Home for the holidays takes on a whole new, depressing meaning when businesses layoff employees during December.
Losing your livelihood during the “happiest time of the year” is pretty awful for employees, so why would a company be so Scrooge-like?
We asked several HR professionals to weigh in on whether or not it’s acceptable, or advisable, to conduct layoffs during the holiday season, and if so, how to do it compassionately. They had a lot to say.
The vast majority of organizations run on a calendar year budget, explains Steve Spires, a managing director of outplacement solutions with BPI group, and year-end coincides with the need to achieve year-end numbers. “Business cycles are agnostic, and focused on results without bias, emotion, nor sentimentality,” says Jason Hanold, managing partner at executive search firm Hanold Associates.
Because companies may want to go into the next year with a fresh start, explains Mary Ellen Stayter, a career expert for Monster.com, being leaner can mean cutting costs by laying off employees.
“Even if their fiscal year ends in June, there is a psychological component to the end of one calendar year and the beginning of another,” says business psychologist Karissa Thacker.
Some of our HR experts agree that it’s better to hold off on downsizing if a few more weeks of salary won’t affect the bottom line too much. Layoffs during the holidays can actually do more harm than good for various reasons:
Layoffs Aren’t Always The Answer
Peter Cappelli, director of Wharton’s Center for Human Resources, says that there is no evidence that layoffs in general actually help the financial performance of companies other than when there are recessions or there is really not enough work to do. He believes that employees are only likely to accept layoffs as a reasonable response if a company is truly crashing. “If it is simply to try to improve financial performance, (people) aren’t as likely to accept (layoffs), and of course, they won’t work anyway,” he says.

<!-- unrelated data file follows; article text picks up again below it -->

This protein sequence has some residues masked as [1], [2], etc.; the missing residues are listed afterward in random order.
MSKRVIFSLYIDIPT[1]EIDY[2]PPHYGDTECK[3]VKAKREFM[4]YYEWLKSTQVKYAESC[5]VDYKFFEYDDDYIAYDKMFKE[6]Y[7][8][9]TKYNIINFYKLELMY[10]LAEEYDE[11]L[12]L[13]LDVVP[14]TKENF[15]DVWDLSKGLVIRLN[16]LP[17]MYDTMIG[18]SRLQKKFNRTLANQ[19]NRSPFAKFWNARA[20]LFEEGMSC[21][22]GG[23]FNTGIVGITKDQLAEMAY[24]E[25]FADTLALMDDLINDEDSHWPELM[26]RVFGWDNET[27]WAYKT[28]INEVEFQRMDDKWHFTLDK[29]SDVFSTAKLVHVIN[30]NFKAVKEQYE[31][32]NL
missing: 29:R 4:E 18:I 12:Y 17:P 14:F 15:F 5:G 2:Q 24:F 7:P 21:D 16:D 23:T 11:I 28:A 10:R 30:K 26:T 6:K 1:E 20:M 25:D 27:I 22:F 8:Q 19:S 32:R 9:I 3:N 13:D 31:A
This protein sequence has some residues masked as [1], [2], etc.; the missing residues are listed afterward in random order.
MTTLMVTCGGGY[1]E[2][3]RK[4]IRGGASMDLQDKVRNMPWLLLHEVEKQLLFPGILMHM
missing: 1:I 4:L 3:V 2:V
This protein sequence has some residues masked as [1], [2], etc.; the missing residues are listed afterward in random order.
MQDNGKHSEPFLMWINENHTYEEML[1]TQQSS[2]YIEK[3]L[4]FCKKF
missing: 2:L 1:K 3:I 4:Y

Layoffs can have perceivable negative effects on morale, Cappelli explains. Not only do remaining employees feel bad for those laid off, but they are also likely to feel that they may be next.
“So they tend to freeze up, focus on the possibility of finding a job elsewhere, and they don’t get their own work done,” he says. “All that is likely to be worse during the holidays when they are more focused on their obligations to others because the costs of layoff seem bigger.”
People Are More Likely To Lash Out
Philippe Weiss, a managing director of Seyfarth Shaw at Work, has worked a great deal with unemployment matters and liability-prevention strategies. He says plaintiff lawyers have told him that they often see an uptick in calls from angry former company employees who are particularly incensed at the holiday-layoff timing.
“(Waiting until after the holidays) lessens the impact of the termination for employees who are looking for a reason to lash out with litigation, social media attacks, or acts of workplace violence,” says San Diego-based HR, training, and security consultant Steve Albrecht.
Albrecht believes that getting sued by an employee for wrongful termination is harder to defend to labor law juries when the layoffs happen on Christmas Eve. “Some compassion in the beginning can save expensive hard feelings later.”
There will always be some sort of holiday approaching says Jules Hill, vice president of operations at software startup CellBreaker. “It’s never going to be a convenient time to lay someone off, so if it needs to be done, do it right away,” he says.
Several experts agree that once a decision to conduct a staff reduction is made, it is often best to carry the plan out at that time, regardless of whether or not it falls within the holiday season. Here’s why:
People Often Know It’s Coming
Waiting for a long period of time before implementing the decision to lay off employees adds an element of risk for the business explains Spires. “Confidentiality can be compromised as news may leak, resulting in a negative impact to a broader workforce who then all begin stressing about rumored changes,” he says.